Couple share how they won £130,000 after watching The Apprentice | Personal finance | Finance
What started as a family challenge with a budget of £10 turned into an internationally successful business that brought in £130,000 in one year. Heeding the criticisms and mistakes made by The Apprentice challenge contestants, the duo founded Systemise Fulfillment.
Mr Blackburn and Ms Thomas were inspired by a specific challenge on the show, where Lord Alan Sugar gave the two teams of contestants £500 each.
Teams then had to choose products, supply them and sell them at a profit, with the team making the highest profit winning.
The episode’s winning team printed t-shirts and sold them on a marketplace, which the entrepreneurial duo say was their main inspiration to focus on physical products.
However, they noted, “Instead of selling in person, we turned to online commerce and e-commerce as the industry was growing exponentially year on year.”
The couple, who were 25 at the time, thought it would be fun to create their own family learning game based on this challenge.
However, the Scunthorpe-based entrepreneurs had no idea how life-changing it would be.
Mr Blackburn and Ms Thomas have been together since they were 17 and said they had always had an interest in starting a business but lacked advice on which business would be suitable.
They commented, “When we watched the episode of The Apprentice, we really resonated with the idea of something practical like e-commerce – an industry we knew and came to see was the future. Selling physical products also allowed us to become familiar very quickly with ordering, preparing, shipping, organizing our then home in a system that allowed us to receive incoming products and ship outgoing products.
The family challenge was simple: a £10 budget to buy something they could sell for a profit.
Vitally, it wasn’t just the inspiration they took from The Apprentice, but they also carefully noted the blunders made by competitors, particularly that there was demand for the product they were planning to sell.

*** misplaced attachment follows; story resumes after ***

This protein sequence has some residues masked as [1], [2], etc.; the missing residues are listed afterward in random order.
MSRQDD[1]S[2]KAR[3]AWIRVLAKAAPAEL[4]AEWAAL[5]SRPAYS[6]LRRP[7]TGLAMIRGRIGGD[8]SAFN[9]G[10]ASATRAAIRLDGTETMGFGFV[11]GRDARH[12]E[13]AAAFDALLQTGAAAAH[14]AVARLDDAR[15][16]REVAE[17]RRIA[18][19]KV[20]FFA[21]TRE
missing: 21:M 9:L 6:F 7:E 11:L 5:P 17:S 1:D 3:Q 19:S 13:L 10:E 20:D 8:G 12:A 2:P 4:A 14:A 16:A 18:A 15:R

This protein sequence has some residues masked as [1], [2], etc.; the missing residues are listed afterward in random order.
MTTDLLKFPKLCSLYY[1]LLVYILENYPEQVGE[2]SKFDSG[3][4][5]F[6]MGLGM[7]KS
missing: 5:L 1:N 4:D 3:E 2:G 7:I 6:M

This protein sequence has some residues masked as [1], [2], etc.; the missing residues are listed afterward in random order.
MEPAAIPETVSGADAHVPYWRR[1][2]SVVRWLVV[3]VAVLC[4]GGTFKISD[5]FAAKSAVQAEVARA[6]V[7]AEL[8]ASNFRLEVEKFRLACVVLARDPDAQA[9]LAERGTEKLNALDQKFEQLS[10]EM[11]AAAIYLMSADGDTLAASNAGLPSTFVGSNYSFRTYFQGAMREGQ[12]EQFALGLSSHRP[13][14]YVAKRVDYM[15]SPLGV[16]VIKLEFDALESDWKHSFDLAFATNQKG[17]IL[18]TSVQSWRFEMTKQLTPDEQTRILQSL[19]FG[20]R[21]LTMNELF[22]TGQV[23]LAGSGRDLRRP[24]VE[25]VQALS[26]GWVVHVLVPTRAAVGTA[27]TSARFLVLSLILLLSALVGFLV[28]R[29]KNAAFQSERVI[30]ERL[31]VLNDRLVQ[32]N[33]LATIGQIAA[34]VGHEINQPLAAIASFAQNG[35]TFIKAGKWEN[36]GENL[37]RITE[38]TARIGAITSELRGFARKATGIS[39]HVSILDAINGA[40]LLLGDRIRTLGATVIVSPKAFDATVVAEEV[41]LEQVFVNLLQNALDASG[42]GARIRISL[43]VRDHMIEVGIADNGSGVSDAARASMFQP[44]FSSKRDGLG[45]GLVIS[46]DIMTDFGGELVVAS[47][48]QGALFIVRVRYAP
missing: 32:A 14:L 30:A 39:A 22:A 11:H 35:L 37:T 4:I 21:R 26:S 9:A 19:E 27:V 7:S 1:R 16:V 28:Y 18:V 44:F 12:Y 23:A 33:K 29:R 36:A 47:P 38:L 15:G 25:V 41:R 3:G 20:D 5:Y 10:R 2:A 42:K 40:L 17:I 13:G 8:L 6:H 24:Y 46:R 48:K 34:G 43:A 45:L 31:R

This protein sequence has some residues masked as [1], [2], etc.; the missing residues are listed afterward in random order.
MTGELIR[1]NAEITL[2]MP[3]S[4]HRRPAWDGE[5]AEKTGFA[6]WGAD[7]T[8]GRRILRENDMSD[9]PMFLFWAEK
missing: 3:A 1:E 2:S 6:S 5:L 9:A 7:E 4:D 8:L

The couple shared, “One of the teams had selected a product with very little demand, so they were struggling to sell the product. We knew there had to be a way to try to identify the demand in a market for products that people were already interested in and looking for. That’s what led us to the thrift charity shop to look for a product that we thought might be useful to someone else in the country.
At a local charity shop, they found porcelain birds in an immaculate collection, dated and signed, and immediately knew there must be collectors or bird lovers out there looking for these items.
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The birds sold on eBay for an incredible profit as the initial £10 turned into £60-70, which the pair said was “like a light bulb moment going out for us”.
The couple continued to sell items on eBay, expanding to buy Monsters Inc teddy bears from Tesco and reselling them online for more than double the purchase price.
The family began to set up what began as a side business alongside their successful careers in hairdressing and engineering, a task which the two said was not easy.